Behavioral data marketing 'no longer for Amazons of the world'

AMP Agency claims to hold the golden ticket to every brands' consumer identity strategy -- but navigating it in a post-GDPR world requires data transparency.

Using behavioral data to create a consumer identity strategy is no longer reserved for the Amazons and Googles of the world, says an agency which claims to hold the key to unlock the ultimate marketing plan.

Greer Pearce, vice president of strategy at AMP Agency, is urging brands and agencies to dig deeper for layers of data like physical location and actions both on and offline to help paint a fuller picture of a consumer.

"It’s for every retail brand that has a physical, digital and mobile presence," she said, warning: "Those brands that don’t focus their marketing dollars on consumer identity strategies immediately will find themselves playing catch up in the years to come."

AMP says its consumer identity strategy is unique in that it is not simply audience modeling. For example, AMP worked with a fashion brand known for its laid-back, SoCal style to build and expand its consumer base. Traditionally, marketers gather information about brand audience by building surveys and assembling focus groups. AMP abandoned this route in favor of building a proprietary version of doppelgängers -- personas based on actual shoppers.

The agency’s media team geo-fenced each of the brand’s and their competitors’ physical locations so they could observe the behaviors of real shoppers on a large scale. AMP claims it was able to create perfect personas, identify underserved target consumers, build new shopper profiles and weed out low-value customer types (all while making the client’s budget go further, apparently).

They discovered that the brand’s actual shoppers were much more likely to be from coastal states, not from the Midwest as previously thought. While the expected audience was a 35-plus stay-at-home mom or teacher, only four percent of shoppers were seen in school zones, and the majority were observed working in corporate office buildings.

There were also a significant number of younger shoppers browsing, but not buying -- a signifier of a new audience segment for the brand. 

"The biggest win for brands who use behavioral data to develop a consumer identity strategy is truly understanding their consumer, which is really the holy grail of marketing strategy -- especially in this era of personalization," said Pearce.

"When trying to understand who the true competitors are for a fashion brand, we're interested in where else consumers shop for clothes. Consumers might tell us their favorite brand is Gucci, but in reality we see them walking into stores like Gap and American Eagle -- and never setting foot inside a Gucci. That tells us something valuable about how a customer sees themselves, versus their actual behavior."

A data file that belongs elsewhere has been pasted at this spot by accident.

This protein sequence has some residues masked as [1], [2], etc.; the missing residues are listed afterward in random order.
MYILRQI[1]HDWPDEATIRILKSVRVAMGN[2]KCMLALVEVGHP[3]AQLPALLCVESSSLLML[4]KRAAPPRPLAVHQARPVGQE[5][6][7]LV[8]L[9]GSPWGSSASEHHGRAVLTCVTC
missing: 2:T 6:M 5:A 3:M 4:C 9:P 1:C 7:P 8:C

Pearce said even understanding a consumer’s music choice provides a goldmine of opportunity.   

"We recently had a client who thought their consumer was listening to niche indie bands, and were hiring brand ambassadors and planning experiential events based on that," she continued. "But when we put together their consumer identity strategy, we saw the consumer wasn't listening to bands like GroupLove or Grizzly Bear. They were listening to The Beatles and U2. Knowing that helped us paint a more accurate picture of their consumer and shift strategy accordingly."

To garner such information, AMP uses a mix of first, second and third-party data -- sticky territory in a post-GDPR world.

GDPR applies to all E.U. citizens, but even companies in the U.S. or China have to follow the rules if dealing with E.U. citizens. Regardless of this, a recent study by video ad-tech firm Unruly shows that many outside of the E.U. would like to see at least one of the GDPR changes come into effect in their own country.

Among the changes include requests for consent of data sharing can’t be hidden under reams of Ts and Cs -- they have to be clearly distinguished. Pre-ticked boxes can no longer be used to indicate consent, and making people hand over more personal information in exchange for extra features is not allowed.

Pearce stressed that AMP "takes privacy laws very seriously" and marketers and brands must have a firm understanding of the new data act which came into force earlier this year.

She said "transparency and a strong understanding of consent mechanisms goes a long way in addressing both research and buying considerations." Marketers, she adds, can best manage their use of data for research purposes by using a data management platform, which allows them to anonymize and organize data in meaningful and GDPR-compliant ways.  

Pearce encourages all marketers to develop a consumer identity strategy -- but warned its strength depends on having the people and skillsets that can make sense of a wealth of unstructured data through the smart application of technology.  

She added: "This is a breakthrough approach to linking digital and physical data and helping us identify the customer touchpoints most likely to lead to sales conversion."

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